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Theater Shows
Brother, Can You Spare Some Change?

Now that the election ho-ha is over, it's back to funny business as usual.

centerstage reviewed this performanceReviewed by Centerstage!Go Chicago!

Venue:
Second City ETC
1608 N. Wells St.
Chicago, IL 60614 Map This Place!Map it
Cost:
$20-$25
Tickets:
Call 312-337-3992 or buy online at www.secondcity.com

Company
Second City

Styles

Related Info:
Official website

Performances
Opens December 7, 2008

Friday8 p.m. & 11 p.m.
Saturday8 p.m. & 11 p.m.
Sunday7 p.m.
Thursday8 p.m.

reviewed performanceCenterstage Show Review
Reviewer: John Biederman
Thursday Dec 18, 2008

Given its status, reviewers secretly want to pan a Second City show. But SC consistently does comedy right.

The opener for The Second City e.t.c. 32nd Revue, “Brother, Can You Spare Some Change?” is a song-and-dance about how Obama’s election will “solve everything.” Yes, it seems EVERY comedian is joking this angle, but the cast of writer/performers (Christina Anthony, Amanda Blake Davis, Tom Flanigan, Laura Grey, Mason and Andy St. Clair, directed by Bruce Pirrie) and production are so top-notch that it blows away most competition.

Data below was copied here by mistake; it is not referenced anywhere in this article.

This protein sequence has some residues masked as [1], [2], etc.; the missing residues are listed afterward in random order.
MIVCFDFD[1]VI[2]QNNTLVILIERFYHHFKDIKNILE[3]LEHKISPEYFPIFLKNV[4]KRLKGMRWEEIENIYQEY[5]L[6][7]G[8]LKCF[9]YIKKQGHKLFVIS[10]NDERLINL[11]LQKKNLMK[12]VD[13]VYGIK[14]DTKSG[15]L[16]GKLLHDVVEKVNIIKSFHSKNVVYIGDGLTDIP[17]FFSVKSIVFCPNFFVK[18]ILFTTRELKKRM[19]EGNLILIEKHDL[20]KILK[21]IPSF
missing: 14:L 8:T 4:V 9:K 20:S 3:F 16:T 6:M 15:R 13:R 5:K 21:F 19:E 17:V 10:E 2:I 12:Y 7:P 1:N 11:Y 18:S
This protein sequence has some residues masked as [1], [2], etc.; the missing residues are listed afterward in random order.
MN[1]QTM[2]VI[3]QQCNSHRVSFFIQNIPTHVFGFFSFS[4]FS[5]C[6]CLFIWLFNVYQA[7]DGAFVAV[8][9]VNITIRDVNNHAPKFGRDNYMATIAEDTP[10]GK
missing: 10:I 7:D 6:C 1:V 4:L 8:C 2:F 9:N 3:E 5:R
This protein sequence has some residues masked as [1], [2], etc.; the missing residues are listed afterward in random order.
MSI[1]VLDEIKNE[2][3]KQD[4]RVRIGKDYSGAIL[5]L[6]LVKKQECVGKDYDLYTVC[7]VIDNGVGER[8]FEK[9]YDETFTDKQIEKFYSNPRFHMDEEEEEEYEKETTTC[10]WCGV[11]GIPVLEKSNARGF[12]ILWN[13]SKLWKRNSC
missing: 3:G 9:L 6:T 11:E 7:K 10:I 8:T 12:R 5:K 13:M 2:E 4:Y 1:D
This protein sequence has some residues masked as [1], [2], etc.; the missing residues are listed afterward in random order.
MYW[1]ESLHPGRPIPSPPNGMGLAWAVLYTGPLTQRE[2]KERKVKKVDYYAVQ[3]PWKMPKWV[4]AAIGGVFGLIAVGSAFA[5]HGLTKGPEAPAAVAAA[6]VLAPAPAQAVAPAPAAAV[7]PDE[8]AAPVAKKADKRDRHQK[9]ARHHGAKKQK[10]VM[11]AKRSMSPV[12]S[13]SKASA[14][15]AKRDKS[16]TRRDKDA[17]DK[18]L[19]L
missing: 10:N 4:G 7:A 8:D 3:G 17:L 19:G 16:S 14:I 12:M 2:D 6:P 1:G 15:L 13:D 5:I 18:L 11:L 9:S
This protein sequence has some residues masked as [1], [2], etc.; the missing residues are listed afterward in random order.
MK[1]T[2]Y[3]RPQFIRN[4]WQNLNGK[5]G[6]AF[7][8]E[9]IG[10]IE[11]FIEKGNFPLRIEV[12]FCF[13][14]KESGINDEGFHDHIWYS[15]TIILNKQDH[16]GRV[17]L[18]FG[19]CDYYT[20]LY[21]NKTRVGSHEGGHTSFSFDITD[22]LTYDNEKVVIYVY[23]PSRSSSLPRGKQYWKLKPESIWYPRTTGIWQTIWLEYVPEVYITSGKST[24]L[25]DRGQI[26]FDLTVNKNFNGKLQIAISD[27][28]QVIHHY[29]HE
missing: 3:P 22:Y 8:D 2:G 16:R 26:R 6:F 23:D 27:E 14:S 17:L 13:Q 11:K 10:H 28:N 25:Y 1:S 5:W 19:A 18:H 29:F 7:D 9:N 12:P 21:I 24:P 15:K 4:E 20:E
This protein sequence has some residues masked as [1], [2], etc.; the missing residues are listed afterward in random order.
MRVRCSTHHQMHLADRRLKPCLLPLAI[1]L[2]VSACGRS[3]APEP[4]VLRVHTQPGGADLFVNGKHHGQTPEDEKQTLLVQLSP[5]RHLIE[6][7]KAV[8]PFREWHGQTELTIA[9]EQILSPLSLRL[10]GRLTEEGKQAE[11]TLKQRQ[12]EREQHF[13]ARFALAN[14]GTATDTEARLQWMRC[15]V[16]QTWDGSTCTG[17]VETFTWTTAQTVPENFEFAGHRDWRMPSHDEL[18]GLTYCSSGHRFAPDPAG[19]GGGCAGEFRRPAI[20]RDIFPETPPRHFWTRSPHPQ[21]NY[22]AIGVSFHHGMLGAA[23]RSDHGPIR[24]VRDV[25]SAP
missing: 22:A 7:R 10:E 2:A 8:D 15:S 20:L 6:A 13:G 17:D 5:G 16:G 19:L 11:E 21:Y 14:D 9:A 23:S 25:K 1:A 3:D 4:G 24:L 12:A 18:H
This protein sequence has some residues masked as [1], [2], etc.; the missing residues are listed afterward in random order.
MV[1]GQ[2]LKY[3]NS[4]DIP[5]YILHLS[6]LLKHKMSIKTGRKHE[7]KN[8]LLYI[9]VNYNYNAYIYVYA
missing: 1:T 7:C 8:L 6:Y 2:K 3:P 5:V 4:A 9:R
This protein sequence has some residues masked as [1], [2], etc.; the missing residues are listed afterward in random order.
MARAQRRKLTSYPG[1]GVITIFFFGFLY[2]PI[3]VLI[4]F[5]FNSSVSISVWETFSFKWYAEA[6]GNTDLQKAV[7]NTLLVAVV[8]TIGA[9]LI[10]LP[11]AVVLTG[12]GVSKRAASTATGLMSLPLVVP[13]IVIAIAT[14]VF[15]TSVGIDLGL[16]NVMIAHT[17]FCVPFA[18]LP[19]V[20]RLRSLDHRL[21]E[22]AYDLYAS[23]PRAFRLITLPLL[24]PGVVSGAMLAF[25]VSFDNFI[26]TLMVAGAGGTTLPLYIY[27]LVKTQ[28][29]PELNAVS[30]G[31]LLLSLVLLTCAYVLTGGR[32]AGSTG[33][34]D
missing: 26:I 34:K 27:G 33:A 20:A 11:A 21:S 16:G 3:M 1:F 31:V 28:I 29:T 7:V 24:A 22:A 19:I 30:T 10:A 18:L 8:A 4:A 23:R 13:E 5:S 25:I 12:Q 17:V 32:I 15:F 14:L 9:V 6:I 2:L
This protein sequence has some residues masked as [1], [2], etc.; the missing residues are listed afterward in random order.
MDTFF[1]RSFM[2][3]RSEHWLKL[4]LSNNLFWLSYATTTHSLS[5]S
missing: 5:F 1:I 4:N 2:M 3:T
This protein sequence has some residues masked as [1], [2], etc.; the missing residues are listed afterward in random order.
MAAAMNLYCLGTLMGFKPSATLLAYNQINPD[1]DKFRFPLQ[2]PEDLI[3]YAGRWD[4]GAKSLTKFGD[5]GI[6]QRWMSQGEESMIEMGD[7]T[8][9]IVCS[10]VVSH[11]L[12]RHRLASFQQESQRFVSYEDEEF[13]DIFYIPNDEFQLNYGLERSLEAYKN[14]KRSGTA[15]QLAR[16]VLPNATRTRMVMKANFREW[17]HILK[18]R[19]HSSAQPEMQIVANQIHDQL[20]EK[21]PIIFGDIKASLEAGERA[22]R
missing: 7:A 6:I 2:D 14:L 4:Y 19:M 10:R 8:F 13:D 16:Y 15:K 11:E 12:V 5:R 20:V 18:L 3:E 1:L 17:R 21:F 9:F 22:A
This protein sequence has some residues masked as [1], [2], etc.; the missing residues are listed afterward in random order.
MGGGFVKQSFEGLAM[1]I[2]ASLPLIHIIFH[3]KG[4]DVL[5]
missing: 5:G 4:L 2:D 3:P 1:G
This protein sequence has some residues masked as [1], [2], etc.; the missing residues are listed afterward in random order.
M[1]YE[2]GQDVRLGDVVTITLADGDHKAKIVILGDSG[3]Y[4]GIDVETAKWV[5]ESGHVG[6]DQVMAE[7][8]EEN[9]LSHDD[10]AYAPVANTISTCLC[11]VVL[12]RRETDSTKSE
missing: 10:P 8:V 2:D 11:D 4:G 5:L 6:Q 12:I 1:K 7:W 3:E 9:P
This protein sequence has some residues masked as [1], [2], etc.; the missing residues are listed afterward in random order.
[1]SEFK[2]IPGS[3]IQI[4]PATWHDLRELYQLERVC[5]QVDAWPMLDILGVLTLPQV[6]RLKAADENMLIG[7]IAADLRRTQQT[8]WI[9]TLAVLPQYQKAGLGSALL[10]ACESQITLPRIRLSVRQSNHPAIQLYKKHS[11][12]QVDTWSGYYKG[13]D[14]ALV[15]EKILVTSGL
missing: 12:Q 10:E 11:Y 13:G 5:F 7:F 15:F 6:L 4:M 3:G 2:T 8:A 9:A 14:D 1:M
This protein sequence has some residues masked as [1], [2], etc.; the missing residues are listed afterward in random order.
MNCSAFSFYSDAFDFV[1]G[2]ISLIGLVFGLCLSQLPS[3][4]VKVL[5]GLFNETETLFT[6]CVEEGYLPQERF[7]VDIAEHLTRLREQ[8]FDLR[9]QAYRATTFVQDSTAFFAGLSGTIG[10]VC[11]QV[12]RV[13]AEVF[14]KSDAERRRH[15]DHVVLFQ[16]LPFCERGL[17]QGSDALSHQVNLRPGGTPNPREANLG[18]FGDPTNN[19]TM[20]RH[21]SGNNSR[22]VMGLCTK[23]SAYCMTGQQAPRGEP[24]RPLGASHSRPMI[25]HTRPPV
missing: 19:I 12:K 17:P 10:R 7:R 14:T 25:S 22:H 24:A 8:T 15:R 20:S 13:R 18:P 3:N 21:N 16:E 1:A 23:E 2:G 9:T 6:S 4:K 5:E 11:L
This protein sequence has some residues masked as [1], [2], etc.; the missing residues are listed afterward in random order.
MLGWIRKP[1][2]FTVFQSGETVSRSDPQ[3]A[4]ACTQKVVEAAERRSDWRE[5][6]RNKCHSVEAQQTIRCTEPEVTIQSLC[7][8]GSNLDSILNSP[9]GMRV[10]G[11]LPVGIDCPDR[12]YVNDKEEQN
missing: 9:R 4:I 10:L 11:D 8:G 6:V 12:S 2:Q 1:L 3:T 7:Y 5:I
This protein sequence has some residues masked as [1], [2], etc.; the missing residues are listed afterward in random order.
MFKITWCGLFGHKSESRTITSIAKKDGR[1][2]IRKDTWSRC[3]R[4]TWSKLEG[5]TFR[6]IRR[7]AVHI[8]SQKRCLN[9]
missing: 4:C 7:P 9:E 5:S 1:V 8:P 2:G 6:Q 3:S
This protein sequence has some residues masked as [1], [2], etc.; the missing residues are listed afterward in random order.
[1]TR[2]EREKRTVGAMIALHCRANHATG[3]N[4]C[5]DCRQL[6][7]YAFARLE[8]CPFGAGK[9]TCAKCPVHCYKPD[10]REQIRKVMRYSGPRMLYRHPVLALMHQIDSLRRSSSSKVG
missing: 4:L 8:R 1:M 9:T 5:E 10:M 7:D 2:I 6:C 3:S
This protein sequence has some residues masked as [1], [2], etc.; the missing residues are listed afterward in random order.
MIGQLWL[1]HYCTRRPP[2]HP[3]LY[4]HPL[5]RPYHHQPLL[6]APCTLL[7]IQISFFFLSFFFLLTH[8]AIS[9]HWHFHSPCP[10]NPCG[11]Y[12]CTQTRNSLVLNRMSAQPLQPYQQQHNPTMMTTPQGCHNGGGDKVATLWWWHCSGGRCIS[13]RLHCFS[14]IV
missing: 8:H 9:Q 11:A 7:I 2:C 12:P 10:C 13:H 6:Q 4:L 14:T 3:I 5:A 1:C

As with all sketch/improv productions, sometimes a sketch fizzles on payoff. That said, punch-lines are the toughest aspect of sketch, and a mild payoff is better than a forced one. One “Brother” bit, about former schoolmates meeting in a checkout line, goes nowhere, but Timothy Edward Mason’s character is so wonderfully psychotic, thinking aloud his bizarre OCD habits, that it kills.

There are flat-out misses, however. Grey’s bit channeling Amelia Earhart leaves viewers scratching heads. But that, too, can work—a bit involving the magician, “The Great Vagenie,” has such rapid-fire, prop slapstick that laughter interferes with catching each mini-gag. SC is often “news smart,” too—a sketch featuring a family seeking a “personal bailout” from their congressman even does the math: If we took the money we’re giving to banks and gave it to citizens, each U.S. household could stimulate the economy with $70,000-plus.

Once the show finishes up, you won’t see the end-of-night improv that the mainstage is known for. But St. Clair improvs an inept public defender off an audience member “client,” Anthony has fun with a spectator in a Supremes-esque dating tune; and a crass sing-a-long ensues. The show is hit-or-miss, but if you want to catch some of the most original, immaculately produced comedy in the world, see “Brother."

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